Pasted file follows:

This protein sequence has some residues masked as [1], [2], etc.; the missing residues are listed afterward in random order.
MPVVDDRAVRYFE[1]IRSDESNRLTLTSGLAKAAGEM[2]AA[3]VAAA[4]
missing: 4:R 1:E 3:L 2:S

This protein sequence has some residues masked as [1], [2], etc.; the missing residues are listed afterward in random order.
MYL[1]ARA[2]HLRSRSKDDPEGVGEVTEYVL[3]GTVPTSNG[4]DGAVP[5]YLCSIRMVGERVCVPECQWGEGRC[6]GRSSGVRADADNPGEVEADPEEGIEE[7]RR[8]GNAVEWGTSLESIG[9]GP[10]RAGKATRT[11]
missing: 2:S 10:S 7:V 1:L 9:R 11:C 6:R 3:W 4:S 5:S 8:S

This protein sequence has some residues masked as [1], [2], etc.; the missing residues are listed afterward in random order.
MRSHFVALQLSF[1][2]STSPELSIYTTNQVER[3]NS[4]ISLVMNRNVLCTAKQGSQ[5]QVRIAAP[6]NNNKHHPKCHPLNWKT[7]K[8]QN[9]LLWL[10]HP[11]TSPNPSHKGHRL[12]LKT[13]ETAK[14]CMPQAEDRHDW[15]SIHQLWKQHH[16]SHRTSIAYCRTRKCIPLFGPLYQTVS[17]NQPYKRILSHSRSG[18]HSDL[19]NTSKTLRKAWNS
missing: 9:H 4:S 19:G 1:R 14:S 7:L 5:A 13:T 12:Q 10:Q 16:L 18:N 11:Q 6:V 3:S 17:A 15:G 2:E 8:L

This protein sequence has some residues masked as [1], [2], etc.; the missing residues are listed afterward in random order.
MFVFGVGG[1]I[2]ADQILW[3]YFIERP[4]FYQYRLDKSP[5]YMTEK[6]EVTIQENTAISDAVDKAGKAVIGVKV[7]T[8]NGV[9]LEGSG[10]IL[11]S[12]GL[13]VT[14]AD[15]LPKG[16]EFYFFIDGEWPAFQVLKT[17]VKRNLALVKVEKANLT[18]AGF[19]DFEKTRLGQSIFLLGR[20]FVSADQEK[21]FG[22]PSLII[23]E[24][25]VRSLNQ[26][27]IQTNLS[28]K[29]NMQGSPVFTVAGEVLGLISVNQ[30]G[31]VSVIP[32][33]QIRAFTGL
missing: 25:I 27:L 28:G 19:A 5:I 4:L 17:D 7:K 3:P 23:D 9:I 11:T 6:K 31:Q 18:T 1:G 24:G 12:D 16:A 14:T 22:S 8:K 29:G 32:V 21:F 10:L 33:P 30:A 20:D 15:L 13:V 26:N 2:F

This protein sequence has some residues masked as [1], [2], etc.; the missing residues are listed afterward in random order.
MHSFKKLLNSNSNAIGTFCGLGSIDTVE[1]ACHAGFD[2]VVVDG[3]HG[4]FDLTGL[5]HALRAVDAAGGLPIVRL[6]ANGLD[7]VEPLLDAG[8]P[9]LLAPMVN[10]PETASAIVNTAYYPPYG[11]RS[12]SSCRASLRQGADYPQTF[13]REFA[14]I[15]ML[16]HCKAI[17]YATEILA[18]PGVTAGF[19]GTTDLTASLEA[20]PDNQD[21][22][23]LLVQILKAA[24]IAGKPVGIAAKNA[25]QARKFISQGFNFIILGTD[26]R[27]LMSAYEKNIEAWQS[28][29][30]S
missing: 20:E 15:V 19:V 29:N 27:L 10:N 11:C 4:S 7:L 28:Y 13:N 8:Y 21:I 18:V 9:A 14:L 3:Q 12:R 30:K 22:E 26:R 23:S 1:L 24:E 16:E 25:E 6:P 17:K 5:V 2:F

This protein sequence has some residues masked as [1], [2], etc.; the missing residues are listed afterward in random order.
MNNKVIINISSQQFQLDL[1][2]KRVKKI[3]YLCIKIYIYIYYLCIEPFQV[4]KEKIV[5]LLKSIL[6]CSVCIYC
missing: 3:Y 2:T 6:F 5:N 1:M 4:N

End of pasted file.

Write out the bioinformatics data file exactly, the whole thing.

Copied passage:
This protein sequence has some residues masked as [1], [2], etc.; the missing residues are listed afterward in random order.
MPVVDDRAVRYFE[1]IRSDESNRLTLTSGLAKAAGEM[2]AA[3]VAAA[4]
missing: 4:R 1:E 3:L 2:S

This protein sequence has some residues masked as [1], [2], etc.; the missing residues are listed afterward in random order.
MYL[1]ARA[2]HLRSRSKDDPEGVGEVTEYVL[3]GTVPTSNG[4]DGAVP[5]YLCSIRMVGERVCVPECQWGEGRC[6]GRSSGVRADADNPGEVEADPEEGIEE[7]RR[8]GNAVEWGTSLESIG[9]GP[10]RAGKATRT[11]
missing: 2:S 10:S 7:V 1:L 9:R 11:C 6:R 3:W 4:S 5:S 8:S

This protein sequence has some residues masked as [1], [2], etc.; the missing residues are listed afterward in random order.
MRSHFVALQLSF[1][2]STSPELSIYTTNQVER[3]NS[4]ISLVMNRNVLCTAKQGSQ[5]QVRIAAP[6]NNNKHHPKCHPLNWKT[7]K[8]QN[9]LLWL[10]HP[11]TSPNPSHKGHRL[12]LKT[13]ETAK[14]CMPQAEDRHDW[15]SIHQLWKQHH[16]SHRTSIAYCRTRKCIPLFGPLYQTVS[17]NQPYKRILSHSRSG[18]HSDL[19]NTSKTLRKAWNS
missing: 9:H 4:S 19:G 1:R 14:S 7:L 5:A 13:T 12:Q 10:Q 16:L 18:N 11:Q 6:V 3:S 17:A 15:G 2:E 8:L

This protein sequence has some residues masked as [1], [2], etc.; the missing residues are listed afterward in random order.
MFVFGVGG[1]I[2]ADQILW[3]YFIERP[4]FYQYRLDKSP[5]YMTEK[6]EVTIQENTAISDAVDKAGKAVIGVKV[7]T[8]NGV[9]LEGSG[10]IL[11]S[12]GL[13]VT[14]AD[15]LPKG[16]EFYFFIDGEWPAFQVLKT[17]VKRNLALVKVEKANLT[18]AGF[19]DFEKTRLGQSIFLLGR[20]FVSADQEK[21]FG[22]PSLII[23]E[24][25]VRSLNQ[26][27]IQTNLS[28]K[29]NMQGSPVFTVAGEVLGLISVNQ[30]G[31]VSVIP[32][33]QIRAFTGL
missing: 25:I 27:L 28:G 19:A 5:I 4:L 17:D 7:K 3:P 23:D 9:I 11:T 6:K 31:Q 18:T 1:G 24:G 12:D 16:A 14:T 22:S 8:K 29:G 32:V 21:F 10:L 33:P 30:A 20:D 15:L 13:V 26:N 2:F

This protein sequence has some residues masked as [1], [2], etc.; the missing residues are listed afterward in random order.
MHSFKKLLNSNSNAIGTFCGLGSIDTVE[1]ACHAGFD[2]VVVDG[3]HG[4]FDLTGL[5]HALRAVDAAGGLPIVRL[6]ANGLD[7]VEPLLDAG[8]P[9]LLAPMVN[10]PETASAIVNTAYYPPYG[11]RS[12]SSCRASLRQGADYPQTF[13]REFA[14]I[15]ML[16]HCKAI[17]YATEILA[18]PGVTAGF[19]GTTDLTASLEA[20]PDNQD[21][22][23]LLVQILKAA[24]IAGKPVGIAAKNA[25]QARKFISQGFNFIILGTD[26]R[27]LMSAYEKNIEAWQS[28][29][30]S
missing: 20:E 15:V 19:V 29:N 27:L 10:N 11:C 4:S 7:L 28:Y 13:N 8:Y 21:I 18:V 9:A 14:L 3:Q 12:R 30:K 22:E 26:R 23:S 1:L 24:E 16:E 25:E 6:P 17:K 5:V 2:F

This protein sequence has some residues masked as [1], [2], etc.; the missing residues are listed afterward in random order.
MNNKVIINISSQQFQLDL[1][2]KRVKKI[3]YLCIKIYIYIYYLCIEPFQV[4]KEKIV[5]LLKSIL[6]CSVCIYC
missing: 3:Y 2:T 6:F 5:N 1:M 4:N